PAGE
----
The GOP may wish to focus on the message of “failed promises,” but in the famous words of Clinton’s political advisor James Carville, “It’s the economy, stupid.”

A new ad from the Republican National Committee represents the first attempt to focus the argument on the message of Obama’s failure to right the economy. The ad, titled “State of Our Union”, emphasizes unemployment but loses steam when talking about the administration’s failed investments in the green technology. The specifics are fairly unimportant. It’s not about agenda…it’s about results.

Some of the most powerful ads are those that relate “kitchen table” issues, where the inability to pay a mortgage, feed your family and pay for your kid’s education carries the most weight. If the GOP wants to set the tone it must do so in a manner the average family can relate to. As troubling and corrupt as the Solyndra matter may be, when it comes time for John and Jane Doe to make their car payment it isn’t going to sway a lot of votes. More importantly, Americans don’t care if Warren Buffet is uncomfortable with his wealth, they care about their families.

If the Republican Party wishes to unseat the president they must send a message that touches every American and that’s rebuilding our economy; anything else is pure window dressing. The response to class warfare is quite simple: while the president attacks success he’s endorsing mediocrity; Americans cannot rebuild this economy with a president that ridicules achievement. In a capitalistic society we embrace the financial rewards of success, we don’t punish them.

On the other hand, perhaps rather than beating up on all the rich we should put a microscope on Mister Buffett, who has come to believe that now that he’s one of the richest men in the world he can receive absolution by chastising others trying to do the same; amusing how he didn’t come to this conclusion while he was climbing the ladder of success, only after it was secured.  Perhaps we should relieve Buffett of his shame and create a new Buffett Rule where we take all of Buffett’s money and redistribute it to secretaries all across the country.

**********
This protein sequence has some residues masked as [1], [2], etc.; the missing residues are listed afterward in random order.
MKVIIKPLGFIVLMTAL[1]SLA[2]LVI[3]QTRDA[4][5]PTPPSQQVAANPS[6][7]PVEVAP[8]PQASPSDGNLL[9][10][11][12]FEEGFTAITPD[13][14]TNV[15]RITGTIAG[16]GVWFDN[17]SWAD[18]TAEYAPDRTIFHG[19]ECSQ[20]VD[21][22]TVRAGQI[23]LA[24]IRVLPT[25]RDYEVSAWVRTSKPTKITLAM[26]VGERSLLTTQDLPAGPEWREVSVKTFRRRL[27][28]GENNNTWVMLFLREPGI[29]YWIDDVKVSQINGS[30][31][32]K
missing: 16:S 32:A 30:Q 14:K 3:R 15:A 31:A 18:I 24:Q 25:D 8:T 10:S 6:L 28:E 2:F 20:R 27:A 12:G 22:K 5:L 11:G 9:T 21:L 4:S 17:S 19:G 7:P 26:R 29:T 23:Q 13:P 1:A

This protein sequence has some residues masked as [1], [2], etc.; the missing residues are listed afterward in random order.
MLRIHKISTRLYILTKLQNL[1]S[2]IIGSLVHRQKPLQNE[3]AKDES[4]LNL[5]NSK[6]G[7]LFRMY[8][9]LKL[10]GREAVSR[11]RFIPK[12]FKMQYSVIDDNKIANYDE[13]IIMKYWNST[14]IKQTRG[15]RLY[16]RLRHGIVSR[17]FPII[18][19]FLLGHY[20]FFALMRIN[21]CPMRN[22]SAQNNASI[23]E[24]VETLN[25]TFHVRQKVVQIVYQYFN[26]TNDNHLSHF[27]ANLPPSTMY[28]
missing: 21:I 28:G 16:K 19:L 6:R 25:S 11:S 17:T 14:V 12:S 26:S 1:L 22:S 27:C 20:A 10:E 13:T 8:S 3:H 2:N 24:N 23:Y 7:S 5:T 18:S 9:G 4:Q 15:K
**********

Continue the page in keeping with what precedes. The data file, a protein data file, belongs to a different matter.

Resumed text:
Let the Obamas cozy up to Warren Buffett’s secretary and deride the wealthy; it won’t create one job. Class warfare only works when the opposition has no response and in this instance the retort is quite simple: How many jobs are created by taxing the rich? If you villainize the wealthy do they expand their businesses? Do capitalists respond to attacks by creating jobs? What does Warren Buffett’s secretary have to do with one job in one plant in Ohio? The Liberals have no answer to these questions, but until the GOP learns to press these issues Obama will control the argument.

(Lead photo courtesy of Alex Wong/Getty Images)